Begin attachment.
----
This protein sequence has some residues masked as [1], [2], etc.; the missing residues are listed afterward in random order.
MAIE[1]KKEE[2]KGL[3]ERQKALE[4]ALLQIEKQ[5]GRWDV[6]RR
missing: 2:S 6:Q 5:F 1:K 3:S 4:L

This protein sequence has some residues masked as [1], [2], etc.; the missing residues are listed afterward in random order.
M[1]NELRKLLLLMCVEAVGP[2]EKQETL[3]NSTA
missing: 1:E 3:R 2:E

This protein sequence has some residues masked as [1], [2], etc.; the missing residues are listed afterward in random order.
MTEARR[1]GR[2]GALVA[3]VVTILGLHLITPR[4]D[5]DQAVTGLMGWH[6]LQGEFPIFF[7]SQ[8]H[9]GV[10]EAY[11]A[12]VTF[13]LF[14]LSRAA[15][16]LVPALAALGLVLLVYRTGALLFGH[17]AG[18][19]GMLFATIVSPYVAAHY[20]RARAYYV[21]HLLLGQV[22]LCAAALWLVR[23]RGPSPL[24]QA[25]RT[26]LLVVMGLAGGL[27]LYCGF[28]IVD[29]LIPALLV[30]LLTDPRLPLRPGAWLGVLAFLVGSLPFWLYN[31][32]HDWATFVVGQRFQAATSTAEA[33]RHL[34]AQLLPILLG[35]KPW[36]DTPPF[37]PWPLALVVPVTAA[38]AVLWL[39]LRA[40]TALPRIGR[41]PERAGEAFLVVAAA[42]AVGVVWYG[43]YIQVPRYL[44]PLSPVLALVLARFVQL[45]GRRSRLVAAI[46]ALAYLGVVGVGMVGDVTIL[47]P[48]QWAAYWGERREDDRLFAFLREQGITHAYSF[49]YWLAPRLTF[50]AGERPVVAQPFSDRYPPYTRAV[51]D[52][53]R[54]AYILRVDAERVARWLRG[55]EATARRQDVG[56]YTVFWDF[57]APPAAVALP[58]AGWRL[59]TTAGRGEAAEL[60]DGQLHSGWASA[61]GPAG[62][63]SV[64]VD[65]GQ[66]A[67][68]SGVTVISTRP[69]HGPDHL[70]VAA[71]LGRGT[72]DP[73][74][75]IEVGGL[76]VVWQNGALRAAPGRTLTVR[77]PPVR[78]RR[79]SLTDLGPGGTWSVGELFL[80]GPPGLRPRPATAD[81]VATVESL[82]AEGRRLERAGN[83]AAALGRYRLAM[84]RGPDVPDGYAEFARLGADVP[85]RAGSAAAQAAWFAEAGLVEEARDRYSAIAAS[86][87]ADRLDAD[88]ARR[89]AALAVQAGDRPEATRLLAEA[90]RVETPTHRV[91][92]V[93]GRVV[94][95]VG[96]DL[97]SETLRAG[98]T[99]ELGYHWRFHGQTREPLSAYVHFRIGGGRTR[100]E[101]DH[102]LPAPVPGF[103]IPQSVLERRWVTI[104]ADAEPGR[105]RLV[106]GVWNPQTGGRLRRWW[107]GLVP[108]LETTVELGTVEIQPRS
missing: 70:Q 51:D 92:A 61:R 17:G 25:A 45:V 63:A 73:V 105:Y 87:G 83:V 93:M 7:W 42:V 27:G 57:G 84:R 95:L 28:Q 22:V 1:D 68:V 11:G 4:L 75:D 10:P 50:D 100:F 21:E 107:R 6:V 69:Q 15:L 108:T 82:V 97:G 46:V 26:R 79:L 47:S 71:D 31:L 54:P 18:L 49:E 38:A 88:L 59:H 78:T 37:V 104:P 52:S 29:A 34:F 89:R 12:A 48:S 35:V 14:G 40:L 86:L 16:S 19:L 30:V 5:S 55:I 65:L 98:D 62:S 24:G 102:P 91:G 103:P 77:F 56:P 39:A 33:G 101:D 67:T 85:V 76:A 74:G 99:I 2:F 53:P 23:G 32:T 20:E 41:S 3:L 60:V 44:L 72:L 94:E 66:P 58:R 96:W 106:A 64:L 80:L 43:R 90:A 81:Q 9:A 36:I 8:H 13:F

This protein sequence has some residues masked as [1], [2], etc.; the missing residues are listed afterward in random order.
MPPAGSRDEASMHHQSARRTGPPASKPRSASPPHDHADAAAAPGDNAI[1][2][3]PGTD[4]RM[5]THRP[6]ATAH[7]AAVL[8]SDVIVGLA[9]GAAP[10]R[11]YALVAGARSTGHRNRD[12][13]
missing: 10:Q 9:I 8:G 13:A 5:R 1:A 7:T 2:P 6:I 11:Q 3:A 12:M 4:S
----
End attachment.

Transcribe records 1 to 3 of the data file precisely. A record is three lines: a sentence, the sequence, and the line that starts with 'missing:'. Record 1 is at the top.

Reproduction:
This protein sequence has some residues masked as [1], [2], etc.; the missing residues are listed afterward in random order.
MAIE[1]KKEE[2]KGL[3]ERQKALE[4]ALLQIEKQ[5]GRWDV[6]RR
missing: 2:S 6:Q 5:F 1:K 3:S 4:L

This protein sequence has some residues masked as [1], [2], etc.; the missing residues are listed afterward in random order.
M[1]NELRKLLLLMCVEAVGP[2]EKQETL[3]NSTA
missing: 1:E 3:R 2:E

This protein sequence has some residues masked as [1], [2], etc.; the missing residues are listed afterward in random order.
MTEARR[1]GR[2]GALVA[3]VVTILGLHLITPR[4]D[5]DQAVTGLMGWH[6]LQGEFPIFF[7]SQ[8]H[9]GV[10]EAY[11]A[12]VTF[13]LF[14]LSRAA[15][16]LVPALAALGLVLLVYRTGALLFGH[17]AG[18][19]GMLFATIVSPYVAAHY[20]RARAYYV[21]HLLLGQV[22]LCAAALWLVR[23]RGPSPL[24]QA[25]RT[26]LLVVMGLAGGL[27]LYCGF[28]IVD[29]LIPALLV[30]LLTDPRLPLRPGAWLGVLAFLVGSLPFWLYN[31][32]HDWATFVVGQRFQAATSTAEA[33]RHL[34]AQLLPILLG[35]KPW[36]DTPPF[37]PWPLALVVPVTAA[38]AVLWL[39]LRA[40]TALPRIGR[41]PERAGEAFLVVAAA[42]AVGVVWYG[43]YIQVPRYL[44]PLSPVLALVLARFVQL[45]GRRSRLVAAI[46]ALAYLGVVGVGMVGDVTIL[47]P[48]QWAAYWGERREDDRLFAFLREQGITHAYSF[49]YWLAPRLTF[50]AGERPVVAQPFSDRYPPYTRAV[51]D[52][53]R[54]AYILRVDAERVARWLRG[55]EATARRQDVG[56]YTVFWDF[57]APPAAVALP[58]AGWRL[59]TTAGRGEAAEL[60]DGQLHSGWASA[61]GPAG[62][63]SV[64]VD[65]GQ[66]A[67][68]SGVTVISTRP[69]HGPDHL[70]VAA[71]LGRGT[72]DP[73][74][75]IEVGGL[76]VVWQNGALRAAPGRTLTVR[77]PPVR[78]RR[79]SLTDLGPGGTWSVGELFL[80]GPPGLRPRPATAD[81]VATVESL[82]AEGRRLERAGN[83]AAALGRYRLAM[84]RGPDVPDGYAEFARLGADVP[85]RAGSAAAQAAWFAEAGLVEEARDRYSAIAAS[86][87]ADRLDAD[88]ARR[89]AALAVQAGDRPEATRLLAEA[90]RVETPTHRV[91][92]V[93]GRVV[94][95]VG[96]DL[97]SETLRAG[98]T[99]ELGYHWRFHGQTREPLSAYVHFRIGGGRTR[100]E[101]DH[102]LPAPVPGF[103]IPQSVLERRWVTI[104]ADAEPGR[105]RLV[106]GVWNPQTGGRLRRWW[107]GLVP[108]LETTVELGTVEIQPRS
missing: 70:Q 51:D 92:A 61:R 17:G 25:A 45:V 63:A 73:V 105:Y 87:G 83:V 93:M 7:W 42:V 27:G 57:G 84:R 95:L 28:Q 22:V 1:D 68:V 11:G 4:L 75:D 10:P 50:D 100:F 21:E 107:R 6:V 69:Q 15:L 108:T 82:V 97:G 46:V 26:R 79:L 47:S 71:D 31:L 54:P 18:L 49:E 38:A 88:L 59:H 78:T 37:V 104:P 52:S 29:A 34:F 89:R 12:A 48:S 35:V 14:G 40:L 86:L 16:S 19:L 30:V 5:S 55:I 65:L 98:D 62:S 24:G 102:P 91:G 103:P 77:F 56:P 39:A 33:G 101:D 67:T 85:V 76:A 74:G 99:I 2:F 53:P 23:G 32:T 20:E 41:S 3:L 60:V 44:L 72:L 94:E 66:P 58:R 96:W 106:A 64:L 80:L 43:R 90:A 81:Q 9:A 36:I 8:H 13:F